“We went with the AFS carbon fiber coated booms because our aluminum hardware was corroding and leading to plugging our nozzles, especially with our low volume herbicide applications. Although we use a stainless steel pump, we wanted to give the lighter AFS booms a try and see if that would solve our problems. So far, all good,” reports Jason. “We run low volume applications for herbicide whenever we can. My uncle and dad stumbled upon realizing that low volume herbicide worked much better than high gallonage applications.”


The AT-402A is also outfitted with the new AFS carbon fiber coated aluminum booms and check valves made from Celcon (semi-crystaline thermoplastic). The booms have a black fiber carbon coating on the inside and outside. This is supposed to extend the life of the booms and eliminate corrosion problems

Today’s workload is 100% liquid. The aircraft operate off a 2,500-foot runway at 5,000’ MSL. Dan and Jason have conditioned themselves for this type of flying. Generally, they reduce the load when the outside air temp reaches about 80°F.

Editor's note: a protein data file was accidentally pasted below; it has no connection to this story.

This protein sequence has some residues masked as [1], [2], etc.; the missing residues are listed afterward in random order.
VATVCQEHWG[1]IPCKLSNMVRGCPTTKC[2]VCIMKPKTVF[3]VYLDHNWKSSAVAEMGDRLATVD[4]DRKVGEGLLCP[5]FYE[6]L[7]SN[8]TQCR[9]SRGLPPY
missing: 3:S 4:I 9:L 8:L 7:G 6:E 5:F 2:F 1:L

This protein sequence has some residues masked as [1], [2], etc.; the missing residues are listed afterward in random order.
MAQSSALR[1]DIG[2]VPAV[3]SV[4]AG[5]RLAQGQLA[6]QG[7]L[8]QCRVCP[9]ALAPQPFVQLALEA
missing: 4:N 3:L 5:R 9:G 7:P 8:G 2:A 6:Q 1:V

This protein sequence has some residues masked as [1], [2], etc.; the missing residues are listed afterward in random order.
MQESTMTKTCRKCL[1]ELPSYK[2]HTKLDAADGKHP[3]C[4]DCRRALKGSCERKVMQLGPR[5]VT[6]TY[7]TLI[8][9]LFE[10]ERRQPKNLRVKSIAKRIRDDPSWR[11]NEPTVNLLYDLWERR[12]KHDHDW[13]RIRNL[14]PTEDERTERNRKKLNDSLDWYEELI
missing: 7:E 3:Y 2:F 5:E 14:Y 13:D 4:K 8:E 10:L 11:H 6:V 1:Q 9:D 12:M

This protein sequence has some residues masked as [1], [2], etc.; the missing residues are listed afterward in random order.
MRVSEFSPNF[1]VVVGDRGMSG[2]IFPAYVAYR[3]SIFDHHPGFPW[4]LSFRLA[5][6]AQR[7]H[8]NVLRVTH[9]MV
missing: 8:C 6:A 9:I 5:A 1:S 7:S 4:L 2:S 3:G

Jason is a state director with the Colorado Agricultural Aviation Association. Dan and Jason are members of the National Agricultural Aviation Association, too. Jason and his wife, Shelly, have three children, Carly, Cael, and Braden,  who all have an interest in aviation and farming and someday may continue the legacy of their great grandfather. Jason graduated from the Leadership Training Program in 2019 and plans to continue with his involvement in the state and national associations advocating for the industry.

Working day in and day out at high elevations are sure to give some ag pilots pause. Unless a pilot has flown from higher elevations, it would be difficult to understand the challenges flying at higher elevations can bring, from longer take offs and landing rolls, to more gentle turns when loaded. From the early days of ag aviation in the late 1950s when Carl Schellenberg was fighting the Stearmans to get off the ground, to today when Dan and Jason are letting the turboprop Air Tractors do what they do best, making operating “hot and high” just another day at the office.




Jason Schellenberg patiently waiting for the hopper to fill in the AT-402A.


There may not be any mountains in sight in this photo, but be assured that the field elevation is 5,000 MSL and that requires plenty of experience to fly “high and hot”.


Dan and Jason approach the airstrip for a formation landing in the Air Dusters’ Air Tractors.


Jason Schellenberg